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Clerides says historical developments in 2003 make his candidacy a must
2003-01-16 22:51:35

Nicosia, Jan 17 (CNA) ? Cyprus President Glafcos Clerides said historical developments on Cyprus would take place in the year 2003 for the Cyprus problem, which led to his decision to run for re-election during next month's presidential elections.

In a press conference on Thursday evening to the four main pancyprian television stations, Clerides said that if a solution to the Cyprus problem was reached before the end of the 16-month mandate he is seeking, he will resign earlier.

The President said it would be a tremendous mistake if the Greek Cypriot side changed its policy on Cyprus during a period when the Turkish policy on Cyprus was changing with the government of the Justice and Development Party, and the Turkish Cypriot community's uprising.

He appealed to the Turkish Cypriot community on the island, saying the government empathizes with their concerns.

Despite repeated questions, Clerides said he did not give the press conference to make a pre-election campaign, or come into conflict with any of the other candidates for the 16 February presidential elections, adding he had promised to give a press conference on his return from the Copenhagen European Council where Cyprus achieved its accession to the European Union.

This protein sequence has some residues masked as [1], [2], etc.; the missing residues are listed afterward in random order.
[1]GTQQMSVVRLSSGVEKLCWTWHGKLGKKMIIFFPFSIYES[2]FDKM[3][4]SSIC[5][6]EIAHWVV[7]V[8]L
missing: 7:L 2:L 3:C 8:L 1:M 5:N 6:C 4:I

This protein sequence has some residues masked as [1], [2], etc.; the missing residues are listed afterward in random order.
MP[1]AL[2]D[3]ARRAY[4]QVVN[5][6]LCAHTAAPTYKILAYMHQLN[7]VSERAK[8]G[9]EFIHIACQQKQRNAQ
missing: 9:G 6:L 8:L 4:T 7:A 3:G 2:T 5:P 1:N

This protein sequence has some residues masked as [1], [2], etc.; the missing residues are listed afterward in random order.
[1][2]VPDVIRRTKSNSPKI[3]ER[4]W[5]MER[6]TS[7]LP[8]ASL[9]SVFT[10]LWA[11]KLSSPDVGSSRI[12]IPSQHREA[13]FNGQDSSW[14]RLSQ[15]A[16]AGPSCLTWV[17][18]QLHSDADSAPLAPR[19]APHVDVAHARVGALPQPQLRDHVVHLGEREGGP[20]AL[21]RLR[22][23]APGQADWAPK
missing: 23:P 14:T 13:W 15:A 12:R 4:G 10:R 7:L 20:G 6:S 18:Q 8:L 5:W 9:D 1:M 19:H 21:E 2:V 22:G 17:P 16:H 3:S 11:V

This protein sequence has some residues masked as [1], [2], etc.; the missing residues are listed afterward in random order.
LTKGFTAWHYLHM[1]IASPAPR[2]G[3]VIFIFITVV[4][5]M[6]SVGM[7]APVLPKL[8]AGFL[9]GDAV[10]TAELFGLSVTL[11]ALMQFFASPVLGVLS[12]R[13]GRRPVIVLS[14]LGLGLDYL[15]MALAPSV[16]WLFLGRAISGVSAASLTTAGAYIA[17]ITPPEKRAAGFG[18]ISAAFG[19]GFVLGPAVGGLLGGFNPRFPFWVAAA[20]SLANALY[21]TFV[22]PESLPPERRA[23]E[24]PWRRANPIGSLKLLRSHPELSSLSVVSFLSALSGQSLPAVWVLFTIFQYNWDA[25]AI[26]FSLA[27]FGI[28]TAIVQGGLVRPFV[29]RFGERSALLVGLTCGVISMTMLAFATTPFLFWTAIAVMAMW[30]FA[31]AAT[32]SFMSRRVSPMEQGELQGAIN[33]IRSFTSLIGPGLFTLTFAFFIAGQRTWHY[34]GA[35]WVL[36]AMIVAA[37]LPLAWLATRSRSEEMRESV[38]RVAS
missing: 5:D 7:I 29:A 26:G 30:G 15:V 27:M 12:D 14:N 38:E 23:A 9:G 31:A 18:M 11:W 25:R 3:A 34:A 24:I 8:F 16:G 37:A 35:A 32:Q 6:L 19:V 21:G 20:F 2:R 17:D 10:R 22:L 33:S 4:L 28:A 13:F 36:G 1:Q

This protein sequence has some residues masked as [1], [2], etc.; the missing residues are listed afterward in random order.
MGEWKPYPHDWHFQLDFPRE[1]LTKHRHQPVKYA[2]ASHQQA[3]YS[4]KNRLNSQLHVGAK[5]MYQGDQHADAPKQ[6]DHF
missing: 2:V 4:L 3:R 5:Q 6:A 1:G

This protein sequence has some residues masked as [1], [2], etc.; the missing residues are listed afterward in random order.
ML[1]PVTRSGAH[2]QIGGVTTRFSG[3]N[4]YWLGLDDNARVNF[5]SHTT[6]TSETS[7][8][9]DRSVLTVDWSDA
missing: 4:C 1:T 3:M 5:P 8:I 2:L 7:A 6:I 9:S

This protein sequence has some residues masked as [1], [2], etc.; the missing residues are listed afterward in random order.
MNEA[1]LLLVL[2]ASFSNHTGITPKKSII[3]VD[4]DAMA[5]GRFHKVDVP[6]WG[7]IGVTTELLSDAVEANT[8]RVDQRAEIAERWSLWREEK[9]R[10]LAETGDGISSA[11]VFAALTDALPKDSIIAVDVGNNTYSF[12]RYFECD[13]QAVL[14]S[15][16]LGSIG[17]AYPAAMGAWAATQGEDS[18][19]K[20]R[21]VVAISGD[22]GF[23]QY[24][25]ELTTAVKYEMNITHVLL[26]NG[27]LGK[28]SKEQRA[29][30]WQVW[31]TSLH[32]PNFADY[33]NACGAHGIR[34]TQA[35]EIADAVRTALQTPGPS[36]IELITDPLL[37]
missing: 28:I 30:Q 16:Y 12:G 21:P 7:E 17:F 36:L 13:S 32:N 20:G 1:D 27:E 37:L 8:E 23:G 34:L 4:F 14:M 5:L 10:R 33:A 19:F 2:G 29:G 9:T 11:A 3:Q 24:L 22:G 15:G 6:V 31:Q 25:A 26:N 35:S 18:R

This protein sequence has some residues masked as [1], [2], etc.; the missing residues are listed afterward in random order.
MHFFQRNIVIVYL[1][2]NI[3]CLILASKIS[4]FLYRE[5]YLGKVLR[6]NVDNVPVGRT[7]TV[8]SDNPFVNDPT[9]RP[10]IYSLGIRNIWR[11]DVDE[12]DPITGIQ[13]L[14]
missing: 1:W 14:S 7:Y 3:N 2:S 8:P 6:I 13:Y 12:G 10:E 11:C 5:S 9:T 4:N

"The reason I put forward my candidacy was because I believe that historical developments will take place in the year 2003 for the Cyprus problem". He said it would be right, whoever began those negotiations, "and that would be he because he would still be in office on 28 February, "to continue these negotiations until they are completed".

Clerides explained that if a solution was to be achieved before the end of February, it would not be right for a president, who was leaving office on the 28th, to sign it, but that he should have a renewed mandate that the people are authorizing him to handle the issue and sign according to how he sees developments".

Furthermore, Clerides said that if he had signed an agreement based on some amendments he had proposed (to the UN Secretary-General's plan for a Cyprus settlement) and then a new president would take over who disagreed with the amendments, then the new president, who would have been responsible for the referenda, would have to explain it to the people.

In addition, Clerides said it would not be right just before reaching a solution to the longstanding Cyprus problem, to change the negotiating team.

Clerides further explained that the mandate of 16 months, which he had asked, was not "definite". "If there is progress and a solution is achieved earlier, I will resign. If there is deadlock and I see no agreement, then there would be no need for me remaining in office. Again, I will resign before the 16 months are over", he said.|

Asked whether he would sign the UN Secretary-General's revised plan, submitted on December 10, 2002, as it stands, the President replied that "the National Council decision, which was correct, was that we should negotiate and see what amendments we can make".